The Statistics, Research and Information Division (SRID) of Ghana’s Ministry of Food and Agriculture (MoFA) has been collecting data on the area under production of different crops, inputs, and yields, but the efforts devoted to data collection have dissipated over the years, thus reducing the scope and quality of information collected. For the last two years, GSSP has assisted in the development of a survey plan and strategy to improve agricultural statistics in Ghana.
In 2009, IFPRI began to assist GSS in developing a 15-year survey plan for their censuses and surveys. One of the central points of this plan is the need for a major enhancement to Ghana’s agricultural statistics. IFPRI then began to collaborate with SRID to develop a strategy for their agricultural statistics system.
The strategy focuses on improving the Multi-Round Annual Crop and Livestock Surveys (MRACLS) conducted annually by SRID. Increasing the number of households surveyed in each district to 400 will allow SRID to obtain reliable district level estimates, which was not possible previously. In addition, the scope of the survey will be broadened to include tree crops, vegetables, and livestock, among other things. By introducing data collection during the dry season, SRID can also capture information on irrigated agriculture and other activities that take place outside the major season.
In 2011, SRID and GSSP designed the Ghana Agricultural Production Survey (GAPS), which is a pilot that aims to improve the quality of data currently being produced and is currently being implemented in 20 districts. Two districts were randomly selected in each region to carry out the pilot so that the results would be nationally representative.
GAPS broadens and deepens the Multi-Round Annual Crop and Livestock Surveys (MRACLS) that MoFA currently carries out. MRACLS covers agricultural production of key crops as well as area and yield estimates, and this pilot offers a chance to experiment with potential improvements to MRACLS before they are scaled up nationwide. The main objective of this pilot is to provide more accurate estimates of production, productivity, and agricultural practices at the district, regional, and national levels.
The potential improvements being piloted include:
- Larger sample sizes: allows for district-level estimates.
- More detailed data: the revised questionnaires examine agricultural production activities—including vegetables, tree crops, livestock rearing, aquaculture, and processing—in more detail. In addition, data will be collected during the minor season on important activities such as irrigated agriculture, processing, other farm and non-farm income-generating activities, and migration.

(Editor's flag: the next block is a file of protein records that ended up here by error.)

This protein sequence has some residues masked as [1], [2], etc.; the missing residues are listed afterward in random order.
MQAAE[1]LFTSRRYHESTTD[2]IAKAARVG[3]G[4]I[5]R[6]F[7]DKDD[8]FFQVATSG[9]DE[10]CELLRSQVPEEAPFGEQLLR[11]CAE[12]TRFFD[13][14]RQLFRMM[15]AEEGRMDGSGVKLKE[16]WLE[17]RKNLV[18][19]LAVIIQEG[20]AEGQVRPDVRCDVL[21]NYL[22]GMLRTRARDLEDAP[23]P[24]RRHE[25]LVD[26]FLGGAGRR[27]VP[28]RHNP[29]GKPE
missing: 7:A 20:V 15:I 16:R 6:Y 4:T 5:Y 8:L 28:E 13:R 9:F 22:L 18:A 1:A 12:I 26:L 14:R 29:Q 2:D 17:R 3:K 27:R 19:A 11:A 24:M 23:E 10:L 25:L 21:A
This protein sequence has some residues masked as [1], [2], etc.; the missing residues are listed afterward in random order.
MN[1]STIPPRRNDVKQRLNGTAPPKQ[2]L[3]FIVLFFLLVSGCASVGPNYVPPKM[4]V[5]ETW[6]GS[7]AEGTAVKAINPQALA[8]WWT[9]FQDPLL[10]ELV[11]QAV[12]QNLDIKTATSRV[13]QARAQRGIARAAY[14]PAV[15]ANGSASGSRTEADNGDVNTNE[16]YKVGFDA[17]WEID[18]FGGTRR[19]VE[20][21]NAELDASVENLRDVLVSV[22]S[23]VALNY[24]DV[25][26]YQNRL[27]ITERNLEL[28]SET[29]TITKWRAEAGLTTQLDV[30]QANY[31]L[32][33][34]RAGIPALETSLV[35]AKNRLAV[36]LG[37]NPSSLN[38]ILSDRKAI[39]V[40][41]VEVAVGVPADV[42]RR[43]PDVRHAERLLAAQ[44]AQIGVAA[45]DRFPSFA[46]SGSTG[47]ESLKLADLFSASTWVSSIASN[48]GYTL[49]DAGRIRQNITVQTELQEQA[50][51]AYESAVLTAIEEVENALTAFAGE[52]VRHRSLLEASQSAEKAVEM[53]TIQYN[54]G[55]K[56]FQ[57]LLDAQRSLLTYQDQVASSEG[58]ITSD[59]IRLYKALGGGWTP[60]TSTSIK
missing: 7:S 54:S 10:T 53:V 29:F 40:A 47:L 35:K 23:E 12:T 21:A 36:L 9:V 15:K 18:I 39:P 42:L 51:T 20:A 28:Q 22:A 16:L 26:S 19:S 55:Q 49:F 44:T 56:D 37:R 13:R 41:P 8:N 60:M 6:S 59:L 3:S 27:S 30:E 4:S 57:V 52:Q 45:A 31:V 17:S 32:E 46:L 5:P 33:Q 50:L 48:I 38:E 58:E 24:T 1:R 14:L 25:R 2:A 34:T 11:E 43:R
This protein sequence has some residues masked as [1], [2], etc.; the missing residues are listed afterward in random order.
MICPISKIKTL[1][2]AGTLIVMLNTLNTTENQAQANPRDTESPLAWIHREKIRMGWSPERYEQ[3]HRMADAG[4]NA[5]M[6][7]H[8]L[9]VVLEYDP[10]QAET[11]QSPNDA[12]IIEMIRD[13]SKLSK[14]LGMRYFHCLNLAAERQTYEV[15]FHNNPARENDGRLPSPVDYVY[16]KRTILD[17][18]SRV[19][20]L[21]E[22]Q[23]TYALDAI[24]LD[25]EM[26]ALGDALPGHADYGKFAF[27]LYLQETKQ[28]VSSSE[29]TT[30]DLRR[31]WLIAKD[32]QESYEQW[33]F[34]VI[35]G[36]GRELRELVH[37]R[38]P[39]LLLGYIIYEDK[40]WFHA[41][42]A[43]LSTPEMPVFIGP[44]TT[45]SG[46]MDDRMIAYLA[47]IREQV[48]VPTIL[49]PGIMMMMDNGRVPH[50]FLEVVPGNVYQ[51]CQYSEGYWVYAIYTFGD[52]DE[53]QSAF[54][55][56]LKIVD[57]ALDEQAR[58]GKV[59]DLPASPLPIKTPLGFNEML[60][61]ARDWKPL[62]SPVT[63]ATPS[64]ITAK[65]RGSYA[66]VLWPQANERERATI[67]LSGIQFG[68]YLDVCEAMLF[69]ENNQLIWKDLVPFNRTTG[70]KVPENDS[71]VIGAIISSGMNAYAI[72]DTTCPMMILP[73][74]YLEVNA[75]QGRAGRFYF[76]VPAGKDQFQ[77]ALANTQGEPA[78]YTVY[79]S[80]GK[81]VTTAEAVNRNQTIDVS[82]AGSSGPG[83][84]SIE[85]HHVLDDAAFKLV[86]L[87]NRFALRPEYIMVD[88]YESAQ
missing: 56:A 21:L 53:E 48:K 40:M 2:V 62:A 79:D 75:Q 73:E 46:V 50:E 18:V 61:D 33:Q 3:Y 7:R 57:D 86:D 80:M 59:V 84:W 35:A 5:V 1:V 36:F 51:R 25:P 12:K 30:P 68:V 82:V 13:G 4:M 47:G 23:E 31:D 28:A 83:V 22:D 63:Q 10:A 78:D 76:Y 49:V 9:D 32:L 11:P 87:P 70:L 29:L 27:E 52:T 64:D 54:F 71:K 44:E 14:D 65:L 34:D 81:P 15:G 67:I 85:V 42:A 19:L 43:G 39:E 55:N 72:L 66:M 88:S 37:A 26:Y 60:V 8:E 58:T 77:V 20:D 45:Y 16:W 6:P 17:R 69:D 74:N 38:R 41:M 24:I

- Enhanced tools: GPS devices will improve field measurements and households and fields can be geographically referenced.
In addition to changes in the survey (see the revised major season and minor season questionnaires), the pilot also introduces some changes in implementation. Previously, many data collectors had to do extension work in addition to their data collection responsibilities, which caused problems both in terms of the information that is given to them as well as people never having enough time for both activities. For the pilot, data collectors have been released from their other responsibilities and work full time on data collection. In addition, MoFA agreed to provide motorbikes for all the data collectors in the pilot districts to reduce transportation issues.
The sampling frame has also been fundamentally changed both in scope and method. Ten holders in 40 enumeration areas (EAs) in each district have been selected for enumeration (400 holders per district). Some of these holders will be selected from within the same household and some will come from independent households. This results in 8,000 holders being sampled nationwide, which will be enough for reliable district (piloted districts only), regional and national estimates. In addition, nearly 100 plots will be sampled per district for crop cutting, providing reliable estimates of field area under production and yields at the district level. This data will make it possible to better plan and monitor agricultural interventions. Depending on the parameters of scaling this pilot up nationwide, this could lead to approximately 68,000 holders surveyed in the coming years.
Current Status of the Pilot
Phase I of the GAPS pilot was initiated in 2011 and completed 2012 . The data collected during this phase went through series of cleaning processes and a report on the major season was produced by SRID GSSP provided technical and logistic support and monitored their activities and ensure that quality data was collected.
Phase II of GAPS was completed in May 2013 with the focus on the minor season along with some modifications to address issues that emerged in the first phase. Modifications were made based on the recommendations provided by the assessment committee of Phase I. Steering committee was put in place to play advisory role and a rigorous system of monitoring was introduced to improve data integrity. As in phase I,
an independent assessment committee was set up by the office of Chief Director of MoFA to bring to the fore all short comings of phase II to be addressed when scaling up. A report on the minor season was also produced and released by SRID in May 2013.
SRID is now taking charge and seeking funding to scale up GAPS to include 60 districts for year 2013-2014. GSSP continues to provide them with technical supports and is currently playing a leading role in creating advocacy and awareness of the usefulness of the survey for improved planning and monitoring to relevant agencies and potential users of the data.
Related Blog Posts: